OWU Radio boosts programs, seeks listeners and hosts

Azmeh Talha

Transcript Editor


It’s been a big year for OWU Radio.

The student-run broadcast station, found online here, grew from eight shows to over 20 within a year.

Sophomore Henry Tikkanen, OWU Radio’s general manager, has led the way in boosting the number of shows and generating creativity at the station. He also schedules the programs.

“The shows that incorporate music play a wide variety of music and usually answer questions from listeners,” he said. “Some also prepare a topic and invite guests on to discuss it or discuss it with a co-host for an hour.”

OWU Radio has a plethora of diverse radio shows that can be found online.

“We have some that just play music,” said sophomore Max Peckinpaugh, the marketing manager. “We have a couple podcasts where they just talk about a topic for the whole hour; we have some that play music and talk, so just a wide variety of everything, really.”

Tikkanen co-hosts an alternative music show with Peckinpaugh at 6 p.m. Thursdays, that includes taking listener questions.

“My show is called “Silky Smooth Radio” even though most of our music isn’t smooth,” Tikkanen said.

OWU Radio broadcast its first Student Involvement Fair Jan. 29, Peckinpaugh said. It recruited 10 people who signed up to host their own radio shows.

The average number of listeners varies depending on the week and showtime. A rough estimate is between 15-20 listeners, Peckinpaugh said. The station’s aim is to draw more listeners.

“We’ve noticed that it’s a lot of just like personal, like family members or friends they know,” Peckinpaugh said.

The radio’s focus this semester is to get more women involved. Currently, only two women host a show.

Junior Anna McReynolds co-hosts “And That’s The Tea,” with freshman Sophia Gabriel at 8 p.m. Thursdays. They pick a theme and play music accordingly.

“In between songs we talk or read quotes,” McReynolds said.

McReynolds said she often encourages more young women to host shows.

“They are super fun and a great way to relax and take a break during the week,” McReynolds said.

David Soliday, an instructional technologist for OWU’s Information Services, also co-hosts a show called “Dancing for Change” with his son, Todd, a former OWU student.

Their show, which airs at 9 p.m. on Mondays, is upbeat and promotes positive messages, such as sustainability, peace and justice. Along with playing music, the Solidays discuss why they choose the songs and the messages behind them. For instance, with Valentine’s Day on Friday, Monday’s broadcast focused on love.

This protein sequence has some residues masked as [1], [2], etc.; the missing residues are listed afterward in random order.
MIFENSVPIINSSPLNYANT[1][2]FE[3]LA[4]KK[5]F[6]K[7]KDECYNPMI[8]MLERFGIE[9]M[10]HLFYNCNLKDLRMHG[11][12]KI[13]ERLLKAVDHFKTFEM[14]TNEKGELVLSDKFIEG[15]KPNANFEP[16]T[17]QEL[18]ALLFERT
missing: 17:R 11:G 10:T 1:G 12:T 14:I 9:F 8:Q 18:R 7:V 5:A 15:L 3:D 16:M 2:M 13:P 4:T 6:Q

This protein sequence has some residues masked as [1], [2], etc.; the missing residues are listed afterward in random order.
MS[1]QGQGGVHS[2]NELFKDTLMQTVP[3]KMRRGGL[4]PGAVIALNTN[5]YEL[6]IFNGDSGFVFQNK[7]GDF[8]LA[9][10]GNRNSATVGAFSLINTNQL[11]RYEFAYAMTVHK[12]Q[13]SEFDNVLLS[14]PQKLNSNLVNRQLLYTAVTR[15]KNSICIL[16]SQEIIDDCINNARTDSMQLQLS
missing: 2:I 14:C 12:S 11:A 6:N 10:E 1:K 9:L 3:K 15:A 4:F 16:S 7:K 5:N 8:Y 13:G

“We played ‘Cupid’s Shuffle’ just for fun,” David Soliday said. “That’s kind of typical Valentine’s Day stuff.”

The Solidays also played religious music about love such as “Give Love” by MC Yogi.

“It’s more of an Eastern, religious message, God is love, love is the force between us all,” the elder Soliday said.

He has worked with the radio since 2010. When he started, the station was an FM broadcast. Currently, radio shows are online and there’s also a Spotify account.

“Hopefully, we’ll get the DJs to be putting their playlists on Spotify and people can find them that way,” Soliday said.

OWU radio returns

OWU radio equipment. Photo courtesy of Alex Gross.
Old OWU radio equipment from Slocum Hall. Photo courtesy of Adelle Brodbeck.

After a nearly two-year hiatus, Ohio Wesleyan online radio makes its return.

There has been no school radio since the spring semester of the 2012-2013 school year. At that time the station was ran from the third floor of Slocum Hall with outdated equipment.

The new station is located on the main floor of Phillips Hall. In a move away from traditional antenna broadcasting, OWU radio streams digitally.

The reemergence of OWU radio can largely be credited to Paul Kostyu, associate professor of journalism, Provost Charles Stinemetz and to The Transcript‘s media adviser Jo Ingles. The station also received financial backing from the office of the dean of academic affairs.

Conor Golden, who serves as the station’s general manager, has been very enthusiastic about getting it up and running. “I have been asking about the radio ever since it was shut down the spring of my freshman year,” Golden said.

A lot of progress has been made since then. An outside contractor was hired to do electrical work, heating and painting. Those updates alone took a few months. Further delays came in the form of computer software and streaming issues.

Professor Kostyu helped by salvaging what equipment he could. That equipment was moved from Slocum to Phillips, and included old, sound-proof insulation that now lines the station walls.

“We want to make sure it is professional and fun,” Golden explained. “There will be a lot more of a variety in regards to shows.”

Junior Conor Golden explains how the radio equipment works.
Junior Conor Golden explains how the radio equipment works.

While most shows will be music oriented at first, the goal is to add public affairs reporting in the coming semester.

Golden even hinted at a show possibly being hosted by Public Safety officer Jay McCann. Until then, music ranging from hip-hop to classical to hipster rock can be heard on OWU radio. And anyone can DJ.

“Anybody on campus can have a show on this station…and that’s a new thing,” Kostyu said.

“We’re really excited about the fact that students are excited and are joining in. It’s kind of a different feel than what it was my freshman year,” said junior Billy George, who like Golden was a former DJ for the station. George will be working as the station’s program director. Students will be able to listen to OWU radio at radio.owu.edu.